Expat Tax Advice for Americans Living Abroad

Expat Tax Advice for Americans Living Abroad

The most frequent reasons that Americans move abroad are for a relationship, a career opportunity, or out of a sense of adventure. While living abroad is always an adventure, Americans moving abroad are required to continue filing US taxes.

Filing from abroad is more complex than filing from the US though, as expats often have to consider additional reporting requirements, foreign currencies, and the intersection with a foreign tax system.

In this article we look at the best expat tax advice for Americans living abroad.

1 – Don’t forget to file

The first and most important piece of expat tax advice is don’t forget to file.

Distracted by myriad interesting new experiences, many expats forget about filing US taxes. However the rules are clear: every American Citizen must report their worldwide income every year, and those that don’t face penalties.

Some expats believe that an international tax treaty, the fact that their income is earned abroad (and perhaps paid in a foreign currency), or that they pay foreign taxes prevent them from having to file US taxes, however unfortunately none of these are the case. Furthermore, the IRS has access to foreign tax, bank and investment account information, including balances and contact details, so they know where expats are and whether they should be filing.

Expats get an automatic extra two months to file until June 15th, although in 2020 the filing deadline has been moved to July 15th for all Americans as part of the US Coronavirus Relief measures.

Expats can request an additional filing extension until October 15th if they require one.

Expats also have to report their worldwide business interests, and sometimes their foreign financial assets, if they exceed minimum value thresholds.

2 – Reduce your US tax bill

“If you are a U.S. citizen, your worldwide income is subject to U.S. income tax, regardless of where you reside.” – the IRS

Another great piece of expat tax advice is that when expats file they can claim one or more IRS provisions that reduce their US tax bill.

Expats who pay foreign taxes in the country where they live can claim the US Foreign Tax Credit by filing IRS Form 1116 when they file their federal return.

The Foreign Tax Credit gives them US tax credits to the same value as foreign taxes that they’ve paid. For the many expats who live in a foreign country with higher income tax rates than the US, claiming the Foreign Tax Credit will not only reduce their US tax bill to zero, but also give them excess tax credits that they can carry forward up to 10 years (or back a year).

Alternatively, expats can claim the Foreign Earned Income Exclusion by filing IRS Form 2555. The Foreign Earned Income Exclusion allows expats to simply exclude around $105,000 (the figure rises a little each year for inflation) from US tax. To qualify, expats have to demonstrate either that they spent 330 days outside the US, or that they are a permanent resident in a foreign country.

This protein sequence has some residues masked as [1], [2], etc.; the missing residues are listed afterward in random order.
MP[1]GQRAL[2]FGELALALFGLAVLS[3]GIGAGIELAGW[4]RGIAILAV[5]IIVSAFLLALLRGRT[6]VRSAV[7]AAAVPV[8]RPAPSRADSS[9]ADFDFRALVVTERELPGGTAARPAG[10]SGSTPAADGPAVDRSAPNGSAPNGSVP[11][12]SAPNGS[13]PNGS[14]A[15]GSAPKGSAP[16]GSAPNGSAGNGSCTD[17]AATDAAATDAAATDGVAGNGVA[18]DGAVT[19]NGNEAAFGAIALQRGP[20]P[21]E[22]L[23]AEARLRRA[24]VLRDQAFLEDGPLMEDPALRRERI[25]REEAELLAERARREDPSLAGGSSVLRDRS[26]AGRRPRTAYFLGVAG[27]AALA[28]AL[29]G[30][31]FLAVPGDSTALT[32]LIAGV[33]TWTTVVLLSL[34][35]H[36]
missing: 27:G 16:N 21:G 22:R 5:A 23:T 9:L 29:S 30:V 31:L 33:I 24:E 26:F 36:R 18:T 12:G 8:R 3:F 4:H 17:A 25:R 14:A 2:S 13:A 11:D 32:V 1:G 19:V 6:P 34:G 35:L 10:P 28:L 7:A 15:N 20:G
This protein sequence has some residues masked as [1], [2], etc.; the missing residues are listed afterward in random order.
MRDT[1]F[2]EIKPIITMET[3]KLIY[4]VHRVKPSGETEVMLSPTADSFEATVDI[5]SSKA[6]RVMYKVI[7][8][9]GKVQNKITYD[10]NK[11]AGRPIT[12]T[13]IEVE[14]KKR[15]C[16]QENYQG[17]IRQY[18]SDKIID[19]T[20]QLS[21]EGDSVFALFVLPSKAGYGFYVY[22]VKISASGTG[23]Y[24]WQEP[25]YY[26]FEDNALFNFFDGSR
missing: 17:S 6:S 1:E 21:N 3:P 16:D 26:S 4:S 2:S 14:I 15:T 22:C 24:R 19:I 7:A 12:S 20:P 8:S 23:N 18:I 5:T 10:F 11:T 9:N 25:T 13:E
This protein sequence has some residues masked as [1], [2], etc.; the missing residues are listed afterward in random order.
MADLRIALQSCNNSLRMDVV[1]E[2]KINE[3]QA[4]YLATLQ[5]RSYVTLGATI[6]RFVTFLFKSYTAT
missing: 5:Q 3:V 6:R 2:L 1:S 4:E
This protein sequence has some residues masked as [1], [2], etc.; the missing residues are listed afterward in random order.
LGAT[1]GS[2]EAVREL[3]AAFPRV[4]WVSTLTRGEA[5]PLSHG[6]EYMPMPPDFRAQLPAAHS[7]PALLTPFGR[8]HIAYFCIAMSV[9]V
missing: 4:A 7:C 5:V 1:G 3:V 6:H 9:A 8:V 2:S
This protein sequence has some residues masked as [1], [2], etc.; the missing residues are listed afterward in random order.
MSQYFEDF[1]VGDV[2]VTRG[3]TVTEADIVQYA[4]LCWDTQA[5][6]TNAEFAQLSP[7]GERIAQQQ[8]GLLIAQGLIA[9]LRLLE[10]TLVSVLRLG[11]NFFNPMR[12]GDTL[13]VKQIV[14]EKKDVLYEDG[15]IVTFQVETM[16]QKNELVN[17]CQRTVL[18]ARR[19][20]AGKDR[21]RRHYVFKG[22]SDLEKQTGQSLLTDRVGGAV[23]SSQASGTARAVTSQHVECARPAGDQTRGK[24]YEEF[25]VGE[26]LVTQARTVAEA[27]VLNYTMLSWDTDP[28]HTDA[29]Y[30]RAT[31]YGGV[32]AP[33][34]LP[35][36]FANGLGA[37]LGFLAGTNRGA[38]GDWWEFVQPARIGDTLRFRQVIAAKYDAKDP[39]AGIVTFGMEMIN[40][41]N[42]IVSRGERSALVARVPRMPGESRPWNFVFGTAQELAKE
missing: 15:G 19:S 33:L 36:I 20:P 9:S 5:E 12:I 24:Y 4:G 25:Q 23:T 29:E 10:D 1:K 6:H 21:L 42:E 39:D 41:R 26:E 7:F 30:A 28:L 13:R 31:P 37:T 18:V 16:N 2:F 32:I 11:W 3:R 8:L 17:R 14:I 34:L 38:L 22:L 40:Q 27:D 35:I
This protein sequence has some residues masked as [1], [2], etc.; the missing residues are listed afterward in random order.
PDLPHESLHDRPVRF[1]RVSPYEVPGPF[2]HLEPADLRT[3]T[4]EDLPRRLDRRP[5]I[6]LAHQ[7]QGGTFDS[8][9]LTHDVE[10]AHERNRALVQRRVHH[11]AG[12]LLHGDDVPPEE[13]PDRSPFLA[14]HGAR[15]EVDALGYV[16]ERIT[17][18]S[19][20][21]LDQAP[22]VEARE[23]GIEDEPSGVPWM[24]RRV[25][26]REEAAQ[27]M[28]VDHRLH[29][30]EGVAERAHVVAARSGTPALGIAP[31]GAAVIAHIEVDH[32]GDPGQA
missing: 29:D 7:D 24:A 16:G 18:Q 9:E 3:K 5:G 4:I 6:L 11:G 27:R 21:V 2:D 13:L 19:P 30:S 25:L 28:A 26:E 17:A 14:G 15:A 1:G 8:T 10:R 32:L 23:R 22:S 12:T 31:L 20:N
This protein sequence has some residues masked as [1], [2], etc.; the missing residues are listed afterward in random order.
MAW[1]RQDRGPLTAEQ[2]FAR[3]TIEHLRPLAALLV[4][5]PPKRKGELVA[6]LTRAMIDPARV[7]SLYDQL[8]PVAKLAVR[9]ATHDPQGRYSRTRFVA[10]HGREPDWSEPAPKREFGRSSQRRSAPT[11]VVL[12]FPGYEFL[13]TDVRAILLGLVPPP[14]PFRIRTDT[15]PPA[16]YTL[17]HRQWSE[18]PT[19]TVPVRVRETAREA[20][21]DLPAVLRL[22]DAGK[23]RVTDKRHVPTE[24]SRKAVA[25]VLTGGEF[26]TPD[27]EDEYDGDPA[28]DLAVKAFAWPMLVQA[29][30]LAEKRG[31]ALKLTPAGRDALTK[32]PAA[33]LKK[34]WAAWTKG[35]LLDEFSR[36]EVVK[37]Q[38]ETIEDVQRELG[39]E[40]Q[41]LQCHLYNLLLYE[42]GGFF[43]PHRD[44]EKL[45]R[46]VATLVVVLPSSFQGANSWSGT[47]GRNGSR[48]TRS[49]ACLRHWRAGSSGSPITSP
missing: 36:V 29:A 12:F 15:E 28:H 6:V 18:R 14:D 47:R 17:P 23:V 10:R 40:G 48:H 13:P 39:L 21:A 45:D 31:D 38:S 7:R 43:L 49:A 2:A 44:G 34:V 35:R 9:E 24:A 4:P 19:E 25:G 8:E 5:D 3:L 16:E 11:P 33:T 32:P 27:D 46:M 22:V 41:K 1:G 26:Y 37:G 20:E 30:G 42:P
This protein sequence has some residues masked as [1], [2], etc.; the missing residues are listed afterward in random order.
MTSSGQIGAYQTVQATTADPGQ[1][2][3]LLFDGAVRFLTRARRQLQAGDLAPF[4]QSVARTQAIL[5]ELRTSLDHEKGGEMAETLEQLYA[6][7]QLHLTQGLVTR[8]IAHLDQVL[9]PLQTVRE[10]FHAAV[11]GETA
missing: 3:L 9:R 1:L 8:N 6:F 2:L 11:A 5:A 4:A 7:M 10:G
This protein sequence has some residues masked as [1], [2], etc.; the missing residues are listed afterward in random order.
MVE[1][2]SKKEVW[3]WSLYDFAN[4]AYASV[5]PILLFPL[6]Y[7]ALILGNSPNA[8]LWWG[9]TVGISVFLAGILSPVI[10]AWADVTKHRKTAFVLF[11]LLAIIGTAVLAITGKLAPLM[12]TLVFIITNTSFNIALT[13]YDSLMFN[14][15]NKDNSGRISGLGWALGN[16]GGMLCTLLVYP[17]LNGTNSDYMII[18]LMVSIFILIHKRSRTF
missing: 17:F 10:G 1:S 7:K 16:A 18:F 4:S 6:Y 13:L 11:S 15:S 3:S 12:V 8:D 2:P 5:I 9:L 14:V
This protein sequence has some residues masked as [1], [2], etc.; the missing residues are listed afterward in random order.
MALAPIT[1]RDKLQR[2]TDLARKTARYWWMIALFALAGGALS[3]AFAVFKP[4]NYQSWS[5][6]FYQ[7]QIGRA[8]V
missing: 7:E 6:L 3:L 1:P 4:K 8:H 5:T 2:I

3 – Report your foreign accounts

Many expats are subject to an additional US reporting requirement called FBAR reporting.

An FBAR is a Foreign Bank Account Report, and any expat that has a total of over $10,000 in foreign financial accounts, including bank, investment and pension accounts, at any time in a year has to file one. FBARs are filed online to FinCEN, and FinCEN non-filing penalties are much higher, starting at $10,000 per year for making an unintentional error or not filing!

Qualifying accounts also include business accounts that an expat might control or have signatory authority over, even if not in their name, such as a business or joint account.

4 – Don’t forget state taxes

Another important piece of expat tax advice is to check whether you have a state tax filing obligation while living abroad. This depends on the rules in the state where you last lived. Many states accept that if you’re living abroad long term you no longer have to file, but a few such as South Carolina, Virginia, California, and New Mexico may require expats to keep filing if they retain any ties in the state or intend to return one day.

5 – Seek specialist expat tax advice

With expat tax filing, the devil is so often in the details. Is it more beneficial to claim the Foreign Tax Credit or the Foreign Earned Income Exclusion? Can expat parents claim the refundable Child Tax Credit? What is the most tax efficient way to register a business or receive self-employment income? These are all very common questions asked by expats, and seeking specialist expat tax advice can make a big difference to expats’ finances.

Expat tax specialists can also recommend the best way for expats who are behind with their US taxes to catch up, perhaps using an amnesty program such as the Streamline Procedure.

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